So, you’ve set your specific goal of reading 12 books a year, which in your head you’re thinking, “That’s an average of one a month! Perfect! Good.To.Go”

Exactly. One per month. That’s your sub-goal!

4) What can you do TODAY?

Taking it one step further, ask yourself, “What can I do TODAY to help me reach my goal?”

And then break it down. If in order to read one book each month you need to read for 15 minutes a day, then put a reminder in your phone, pencil it in your calendar, or add it to your daily to-do list.

Now, this was a simple goal. There are other goals that are much more complex like “become my own boss” that might require 30 subgoals and 200 daily goals or even more, but no matter what your goals are, this process WORKS.

What are your goals this year? Show me on Insta by tagging @simply.sarahmae on your post, or send me a DM!

xo- Sarah

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How waking up early saved my family

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We all know that successful people get up super early, but they’re getting paid the big bucks when we’re just trying to keep 100 plates spinning while jumping through a flaming hoop and trying to keep the tiny humans alive.

I get it. Waking up early sucks.

Yeah I’ll say it, waking up early is literally the worst.

Seriously, though. The first few days are terrible, and then all of a sudden, this strange and wonderful thing happens: you start to get used to it. And then a few more days pass, and something really weird starts to happen: you start to actually like it.

I’ve always considered myself a bit of sleep princess. I like to be in bed between 10:30 and 11 and my ideal wake up time is 8:15. A blissful 9 hours each and every night.

But then I had a baby.

And then I went back to work.

I kept with my old routine, and soon I found that my mornings and evenings were frazzled, my house was a mess, and I just always felt like it was behind. Evan and I were constantly bickering about silly things, I was getting annoyed with Ava’s whining even though I knew she was just whining because she wanted to spend time with me.

One night sticks out in particular, I had just come home from work. Evan had been home for about an hour with Ava, and she was so excited to see me! I gave her a big hug and a kiss and then I set her in her pack ‘n play so I could make dinner, clean the kitchen, and try to get our lives together for the evening.

It wasn’t long before Ava started fussing, and I told her several times that I’d be there in a minute. But in my distracted state, I kept moving from one task to the next.

After awhile Evan came over with her and said in a firm, even voice, “Babe, your daughter wants you. You always come home and go straight into doing something. It’s go, go, go. She wants you. She won’t always want you. Dinner and dishes can wait. Play with her.”

I started to choke something out like, “But I just need to…” and then I broke down in tears. I grabbed my baby and kissed her hair while I cried.

I had started to say that I just needed to get dinner finished and then I would play. And then. And then. And then.

There was always something keeping me from being the mother that I wanted to be: dishes, laundry, dinner.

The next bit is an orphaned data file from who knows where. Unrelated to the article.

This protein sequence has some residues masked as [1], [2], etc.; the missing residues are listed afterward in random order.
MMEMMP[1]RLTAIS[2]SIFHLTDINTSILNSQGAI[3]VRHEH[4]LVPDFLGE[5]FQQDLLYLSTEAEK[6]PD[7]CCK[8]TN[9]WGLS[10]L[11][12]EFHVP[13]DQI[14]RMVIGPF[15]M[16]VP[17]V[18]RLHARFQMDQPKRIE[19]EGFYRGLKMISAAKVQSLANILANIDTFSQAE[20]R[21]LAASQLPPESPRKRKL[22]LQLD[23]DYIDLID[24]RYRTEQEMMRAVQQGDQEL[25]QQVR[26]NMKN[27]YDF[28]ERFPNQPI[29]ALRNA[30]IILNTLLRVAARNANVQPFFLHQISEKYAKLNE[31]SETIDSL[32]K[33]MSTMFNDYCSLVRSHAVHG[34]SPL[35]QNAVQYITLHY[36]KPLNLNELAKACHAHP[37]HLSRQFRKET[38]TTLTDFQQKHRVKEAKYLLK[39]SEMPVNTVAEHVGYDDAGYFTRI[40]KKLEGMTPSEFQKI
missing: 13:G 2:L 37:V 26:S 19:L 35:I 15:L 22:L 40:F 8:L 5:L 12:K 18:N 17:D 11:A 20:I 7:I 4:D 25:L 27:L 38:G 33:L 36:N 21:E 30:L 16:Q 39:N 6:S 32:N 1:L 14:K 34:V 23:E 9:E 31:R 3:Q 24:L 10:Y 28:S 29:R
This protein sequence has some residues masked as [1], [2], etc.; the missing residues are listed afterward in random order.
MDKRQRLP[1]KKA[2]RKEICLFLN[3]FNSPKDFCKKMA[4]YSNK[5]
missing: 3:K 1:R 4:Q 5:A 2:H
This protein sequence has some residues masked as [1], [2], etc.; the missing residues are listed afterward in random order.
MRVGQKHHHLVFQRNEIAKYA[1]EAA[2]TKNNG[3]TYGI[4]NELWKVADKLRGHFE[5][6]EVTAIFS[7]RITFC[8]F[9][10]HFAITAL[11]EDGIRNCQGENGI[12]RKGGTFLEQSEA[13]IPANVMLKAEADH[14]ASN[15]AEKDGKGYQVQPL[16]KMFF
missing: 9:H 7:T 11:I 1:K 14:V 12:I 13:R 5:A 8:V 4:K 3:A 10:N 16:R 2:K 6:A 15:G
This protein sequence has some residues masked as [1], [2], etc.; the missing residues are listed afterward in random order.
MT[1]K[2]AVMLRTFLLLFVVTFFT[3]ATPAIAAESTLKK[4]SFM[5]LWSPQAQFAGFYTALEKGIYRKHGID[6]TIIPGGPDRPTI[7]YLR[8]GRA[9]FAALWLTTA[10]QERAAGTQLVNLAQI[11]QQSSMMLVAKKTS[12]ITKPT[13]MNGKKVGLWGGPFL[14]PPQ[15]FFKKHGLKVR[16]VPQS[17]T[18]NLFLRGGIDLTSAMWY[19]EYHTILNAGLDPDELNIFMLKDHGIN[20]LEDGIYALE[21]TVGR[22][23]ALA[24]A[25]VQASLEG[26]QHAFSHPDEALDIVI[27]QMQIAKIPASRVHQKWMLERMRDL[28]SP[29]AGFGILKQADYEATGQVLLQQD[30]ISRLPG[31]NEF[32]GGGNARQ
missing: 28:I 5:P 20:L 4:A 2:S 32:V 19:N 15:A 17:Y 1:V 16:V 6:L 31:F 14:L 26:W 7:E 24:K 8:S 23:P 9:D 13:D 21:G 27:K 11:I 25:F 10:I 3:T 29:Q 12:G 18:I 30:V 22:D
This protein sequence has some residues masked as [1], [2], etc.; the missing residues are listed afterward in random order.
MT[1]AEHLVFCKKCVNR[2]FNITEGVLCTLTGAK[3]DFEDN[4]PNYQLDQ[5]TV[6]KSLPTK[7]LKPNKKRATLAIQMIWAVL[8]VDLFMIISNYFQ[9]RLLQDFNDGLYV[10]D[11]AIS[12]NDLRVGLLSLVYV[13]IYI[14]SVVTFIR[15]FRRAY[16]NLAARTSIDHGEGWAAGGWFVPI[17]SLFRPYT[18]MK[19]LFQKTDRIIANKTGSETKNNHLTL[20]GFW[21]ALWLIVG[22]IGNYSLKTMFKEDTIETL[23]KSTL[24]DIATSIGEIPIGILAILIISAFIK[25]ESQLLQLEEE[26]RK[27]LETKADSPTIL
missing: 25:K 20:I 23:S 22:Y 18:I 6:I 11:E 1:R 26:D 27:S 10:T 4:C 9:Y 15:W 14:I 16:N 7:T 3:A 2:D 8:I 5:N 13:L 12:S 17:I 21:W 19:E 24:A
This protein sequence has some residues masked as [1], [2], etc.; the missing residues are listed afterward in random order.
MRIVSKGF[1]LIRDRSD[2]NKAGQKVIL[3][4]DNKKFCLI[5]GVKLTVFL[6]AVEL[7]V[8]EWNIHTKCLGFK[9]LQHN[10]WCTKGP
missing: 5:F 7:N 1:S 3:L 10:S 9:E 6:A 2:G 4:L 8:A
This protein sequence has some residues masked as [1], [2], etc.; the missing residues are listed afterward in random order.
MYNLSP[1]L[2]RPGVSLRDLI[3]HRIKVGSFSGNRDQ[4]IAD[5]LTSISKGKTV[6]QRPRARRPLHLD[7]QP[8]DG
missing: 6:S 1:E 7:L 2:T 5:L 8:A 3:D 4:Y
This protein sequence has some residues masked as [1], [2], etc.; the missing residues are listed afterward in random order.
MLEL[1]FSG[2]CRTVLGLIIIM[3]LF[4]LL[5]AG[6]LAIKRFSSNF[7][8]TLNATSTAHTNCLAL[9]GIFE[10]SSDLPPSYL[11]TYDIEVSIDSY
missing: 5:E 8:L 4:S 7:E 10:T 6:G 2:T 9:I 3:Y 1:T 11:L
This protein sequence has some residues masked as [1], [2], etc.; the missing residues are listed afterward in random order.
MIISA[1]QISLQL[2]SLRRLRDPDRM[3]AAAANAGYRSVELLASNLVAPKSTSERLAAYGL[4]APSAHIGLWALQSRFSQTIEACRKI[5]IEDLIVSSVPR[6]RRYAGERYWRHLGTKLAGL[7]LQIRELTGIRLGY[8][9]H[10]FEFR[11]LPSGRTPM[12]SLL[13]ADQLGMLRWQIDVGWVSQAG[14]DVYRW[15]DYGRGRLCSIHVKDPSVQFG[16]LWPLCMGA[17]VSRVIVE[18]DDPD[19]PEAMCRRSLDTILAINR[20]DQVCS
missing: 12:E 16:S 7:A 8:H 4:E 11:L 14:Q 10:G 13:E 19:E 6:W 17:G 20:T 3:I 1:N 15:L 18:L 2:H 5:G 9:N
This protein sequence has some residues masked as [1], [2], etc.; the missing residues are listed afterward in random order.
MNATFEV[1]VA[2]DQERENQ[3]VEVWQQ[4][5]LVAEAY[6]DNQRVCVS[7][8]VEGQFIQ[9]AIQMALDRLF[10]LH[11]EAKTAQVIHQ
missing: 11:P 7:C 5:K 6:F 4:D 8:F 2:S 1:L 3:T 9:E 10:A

Something had to change. So I turned in my sleep princess crown, and committed to getting up between 5 and 5:30 am.

And honestly, I don’t think I’ll ever turn back.

By getting up early, I’m able to have at least 2 hours entirely to myself every morning. This is a time I use for my morning ritual (more on that later!): drinking coffee, meditation, journaling, reading my Bible and either working out or getting some pressing tasks done. I work out 3-4 days a week (welllll, most weeks :P), so the other days I use that time to do some writing, get a jump start on work, etc.

I’ve come to realize that by being flexible and making a tiny adjustment to my preferred schedule, I’m able to be more present for my own life, as well as for my daughter and husband.

I feel more grounded, centered, and ready for the day when I get up early. Even if the rest of my day goes downhill, it’s much easier to handle because I already knocked-out the most pressing tasks of the day.

But getting up early isn’t an all or nothing thing — it’s all or something.

Make your goal to be up just 10 minutes earlier. You can accomplish that by just not hitting snooze! After you get good at getting up 10 minutes earlier, start pushing yourself to wake up earlier and earlier. If you miss a day and sleep in, that’s okay! Show yourself some grace, and get back on it the next morning. I bet you’ll find that you missed it.

So while waking up earlier didn’t actually save my family, it did help lift me out of that motherhood survival-mode funk that had been hovering over our home.

Waking up early takes discipline and commitment. And just like most positive changes, it won’t come easy, but it will definitely be worth it.

Are you an early riser by nature? Are you a night-owl thinking about testing the waters of all this early morning stuff? If you’re needing encouragement to make this change work for you, Subscribe and find me on Instagram @simply.sarahmae

xo — Sarah

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January 16, 2018 —

There’s been such an overwhelming response to this post, that I’ve decided to create #ReclaimYourDay — a 7-day early bird challenge group! We start Monday 1/22/18 — leave a comment or send me a note at if you want to join us and I’ll send you the information!

January 18, 2018 —

Round 1 is full, but Round 2 will be starting in mid-March! Sign up here to save your spot for #ReclaimYourDay Round 2!